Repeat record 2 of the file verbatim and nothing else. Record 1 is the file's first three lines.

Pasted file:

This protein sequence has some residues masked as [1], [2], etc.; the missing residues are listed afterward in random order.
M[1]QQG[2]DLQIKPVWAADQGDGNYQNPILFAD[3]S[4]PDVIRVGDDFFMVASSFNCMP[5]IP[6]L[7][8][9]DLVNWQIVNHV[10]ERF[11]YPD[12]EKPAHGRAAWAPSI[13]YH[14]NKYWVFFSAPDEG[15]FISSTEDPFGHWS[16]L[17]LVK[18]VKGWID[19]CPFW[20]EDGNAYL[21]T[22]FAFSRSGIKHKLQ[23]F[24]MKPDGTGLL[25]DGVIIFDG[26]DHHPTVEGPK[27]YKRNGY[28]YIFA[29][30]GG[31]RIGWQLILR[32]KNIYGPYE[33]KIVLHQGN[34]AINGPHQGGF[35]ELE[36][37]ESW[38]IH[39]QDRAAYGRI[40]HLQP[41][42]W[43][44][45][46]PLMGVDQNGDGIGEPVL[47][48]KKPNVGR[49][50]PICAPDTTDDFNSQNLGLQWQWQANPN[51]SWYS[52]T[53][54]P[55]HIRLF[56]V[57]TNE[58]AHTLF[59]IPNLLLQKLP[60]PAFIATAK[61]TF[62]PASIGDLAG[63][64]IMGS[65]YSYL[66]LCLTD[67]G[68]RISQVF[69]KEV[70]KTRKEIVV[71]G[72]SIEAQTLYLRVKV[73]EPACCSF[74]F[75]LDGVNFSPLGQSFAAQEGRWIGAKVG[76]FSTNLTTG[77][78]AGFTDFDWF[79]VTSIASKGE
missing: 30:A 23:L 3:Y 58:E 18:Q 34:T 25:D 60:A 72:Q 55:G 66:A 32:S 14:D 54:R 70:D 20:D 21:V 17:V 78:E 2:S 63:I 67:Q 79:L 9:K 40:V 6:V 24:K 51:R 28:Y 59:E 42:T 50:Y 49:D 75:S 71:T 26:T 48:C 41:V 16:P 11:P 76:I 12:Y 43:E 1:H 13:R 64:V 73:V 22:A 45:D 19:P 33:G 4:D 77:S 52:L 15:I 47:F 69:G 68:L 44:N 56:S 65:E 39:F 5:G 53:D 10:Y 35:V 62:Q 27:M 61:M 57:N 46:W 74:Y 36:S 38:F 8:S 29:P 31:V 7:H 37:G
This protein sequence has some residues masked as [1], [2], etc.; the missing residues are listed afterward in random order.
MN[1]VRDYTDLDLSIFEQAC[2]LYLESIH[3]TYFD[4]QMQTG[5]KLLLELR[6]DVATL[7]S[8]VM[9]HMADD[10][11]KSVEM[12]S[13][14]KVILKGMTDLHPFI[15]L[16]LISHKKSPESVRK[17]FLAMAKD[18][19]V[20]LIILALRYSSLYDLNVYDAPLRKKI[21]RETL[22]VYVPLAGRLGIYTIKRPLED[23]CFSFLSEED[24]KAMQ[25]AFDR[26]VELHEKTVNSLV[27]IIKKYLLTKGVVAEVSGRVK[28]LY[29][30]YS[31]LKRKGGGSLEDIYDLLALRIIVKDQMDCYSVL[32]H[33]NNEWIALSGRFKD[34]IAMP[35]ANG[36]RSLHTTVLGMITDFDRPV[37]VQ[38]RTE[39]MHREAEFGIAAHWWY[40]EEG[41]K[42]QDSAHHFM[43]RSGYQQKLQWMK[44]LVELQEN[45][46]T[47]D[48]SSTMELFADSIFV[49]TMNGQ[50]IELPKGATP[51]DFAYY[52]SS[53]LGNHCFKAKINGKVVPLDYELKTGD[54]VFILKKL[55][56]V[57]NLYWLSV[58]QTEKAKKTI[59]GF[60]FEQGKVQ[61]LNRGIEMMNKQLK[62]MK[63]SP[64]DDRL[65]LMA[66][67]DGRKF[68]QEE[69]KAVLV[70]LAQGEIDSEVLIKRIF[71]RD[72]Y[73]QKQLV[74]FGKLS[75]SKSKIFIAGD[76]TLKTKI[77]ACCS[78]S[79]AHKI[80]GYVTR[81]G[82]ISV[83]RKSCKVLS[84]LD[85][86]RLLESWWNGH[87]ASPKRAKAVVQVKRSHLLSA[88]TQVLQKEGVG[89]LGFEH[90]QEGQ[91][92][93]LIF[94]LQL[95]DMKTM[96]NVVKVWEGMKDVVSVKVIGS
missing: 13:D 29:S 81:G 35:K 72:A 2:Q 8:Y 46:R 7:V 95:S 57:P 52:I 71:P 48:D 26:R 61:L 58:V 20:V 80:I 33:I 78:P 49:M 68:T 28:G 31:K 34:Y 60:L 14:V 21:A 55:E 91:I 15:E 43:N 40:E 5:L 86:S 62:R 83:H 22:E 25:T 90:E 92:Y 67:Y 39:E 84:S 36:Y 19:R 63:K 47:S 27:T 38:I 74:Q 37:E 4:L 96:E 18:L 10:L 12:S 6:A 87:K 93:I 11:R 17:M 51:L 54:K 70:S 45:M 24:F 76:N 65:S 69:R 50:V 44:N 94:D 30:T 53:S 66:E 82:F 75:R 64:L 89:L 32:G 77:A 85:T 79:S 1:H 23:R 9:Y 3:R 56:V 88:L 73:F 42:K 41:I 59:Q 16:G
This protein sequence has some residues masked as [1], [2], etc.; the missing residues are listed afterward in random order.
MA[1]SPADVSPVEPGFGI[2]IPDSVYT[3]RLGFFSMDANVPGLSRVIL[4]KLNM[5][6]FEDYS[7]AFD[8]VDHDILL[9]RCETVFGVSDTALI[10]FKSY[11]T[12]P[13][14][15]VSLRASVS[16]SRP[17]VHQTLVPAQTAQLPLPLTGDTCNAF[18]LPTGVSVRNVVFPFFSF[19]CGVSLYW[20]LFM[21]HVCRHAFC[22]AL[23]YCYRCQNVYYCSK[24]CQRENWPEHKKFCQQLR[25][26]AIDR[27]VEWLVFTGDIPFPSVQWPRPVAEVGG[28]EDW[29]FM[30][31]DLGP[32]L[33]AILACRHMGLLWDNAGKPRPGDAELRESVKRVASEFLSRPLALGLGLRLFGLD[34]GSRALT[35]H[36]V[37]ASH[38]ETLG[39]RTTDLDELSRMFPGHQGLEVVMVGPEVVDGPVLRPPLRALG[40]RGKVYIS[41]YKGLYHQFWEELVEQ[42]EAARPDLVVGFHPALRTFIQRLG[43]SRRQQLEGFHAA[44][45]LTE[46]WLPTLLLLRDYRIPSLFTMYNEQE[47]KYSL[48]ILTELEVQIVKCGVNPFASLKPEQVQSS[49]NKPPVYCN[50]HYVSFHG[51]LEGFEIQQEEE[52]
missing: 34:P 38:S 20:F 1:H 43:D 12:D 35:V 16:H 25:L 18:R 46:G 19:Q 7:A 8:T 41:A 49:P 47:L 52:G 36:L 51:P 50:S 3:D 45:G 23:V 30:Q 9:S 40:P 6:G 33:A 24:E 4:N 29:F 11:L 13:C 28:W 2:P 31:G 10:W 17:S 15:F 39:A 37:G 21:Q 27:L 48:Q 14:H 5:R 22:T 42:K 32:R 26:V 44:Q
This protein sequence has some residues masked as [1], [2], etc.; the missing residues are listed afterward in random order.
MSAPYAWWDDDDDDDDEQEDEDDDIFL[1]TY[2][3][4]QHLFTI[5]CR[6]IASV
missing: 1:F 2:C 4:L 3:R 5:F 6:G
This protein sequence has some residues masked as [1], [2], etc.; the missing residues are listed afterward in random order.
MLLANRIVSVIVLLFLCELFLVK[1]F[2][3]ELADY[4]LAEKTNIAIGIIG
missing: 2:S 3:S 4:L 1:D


This protein sequence has some residues masked as [1], [2], etc.; the missing residues are listed afterward in random order.
MN[1]VRDYTDLDLSIFEQAC[2]LYLESIH[3]TYFD[4]QMQTG[5]KLLLELR[6]DVATL[7]S[8]VM[9]HMADD[10][11]KSVEM[12]S[13][14]KVILKGMTDLHPFI[15]L[16]LISHKKSPESVRK[17]FLAMAKD[18][19]V[20]LIILALRYSSLYDLNVYDAPLRKKI[21]RETL[22]VYVPLAGRLGIYTIKRPLED[23]CFSFLSEED[24]KAMQ[25]AFDR[26]VELHEKTVNSLV[27]IIKKYLLTKGVVAEVSGRVK[28]LY[29][30]YS[31]LKRKGGGSLEDIYDLLALRIIVKDQMDCYSVL[32]H[33]NNEWIALSGRFKD[34]IAMP[35]ANG[36]RSLHTTVLGMITDFDRPV[37]VQ[38]RTE[39]MHREAEFGIAAHWWY[40]EEG[41]K[42]QDSAHHFM[43]RSGYQQKLQWMK[44]LVELQEN[45][46]T[47]D[48]SSTMELFADSIFV[49]TMNGQ[50]IELPKGATP[51]DFAYY[52]SS[53]LGNHCFKAKINGKVVPLDYELKTGD[54]VFILKKL[55][56]V[57]NLYWLSV[58]QTEKAKKTI[59]GF[60]FEQGKVQ[61]LNRGIEMMNKQLK[62]MK[63]SP[64]DDRL[65]LMA[66][67]DGRKF[68]QEE[69]KAVLV[70]LAQGEIDSEVLIKRIF[71]RD[72]Y[73]QKQLV[74]FGKLS[75]SKSKIFIAGD[76]TLKTKI[77]ACCS[78]S[79]AHKI[80]GYVTR[81]G[82]ISV[83]RKSCKVLS[84]LD[85][86]RLLESWWNGH[87]ASPKRAKAVVQVKRSHLLSA[88]TQVLQKEGVG[89]LGFEH[90]QEGQ[91][92][93]LIF[94]LQL[95]DMKTM[96]NVVKVWEGMKDVVSVKVIGS
missing: 13:D 29:S 81:G 35:K 72:A 2:Q 8:Y 46:R 7:V 95:S 57:P 52:I 71:P 48:D 26:R 61:L 58:V 20:V 80:I 33:I 78:P 49:M 68:T 28:G 31:K 34:Y 60:L 14:V 21:A 55:E 91:I 15:E 43:N 40:E 5:L 86:S 62:R 83:H 22:E 25:T 90:E 92:Y 67:Y 39:E 84:S 36:Y 19:R 63:K 47:S 27:T 38:I 74:Q 37:E 4:L 96:E 18:L 10:L 12:S 6:A 87:K 93:I 11:R 17:M 51:L 54:K 70:S 45:M 24:F 76:N 65:S 69:R 50:V 44:N 94:D 30:T 53:S 66:E 82:F 75:R 64:L 89:L 32:G 77:A 85:T 79:S 1:H 23:R 9:Y 3:R 56:V 88:L 73:F 42:K 41:I 59:Q 16:G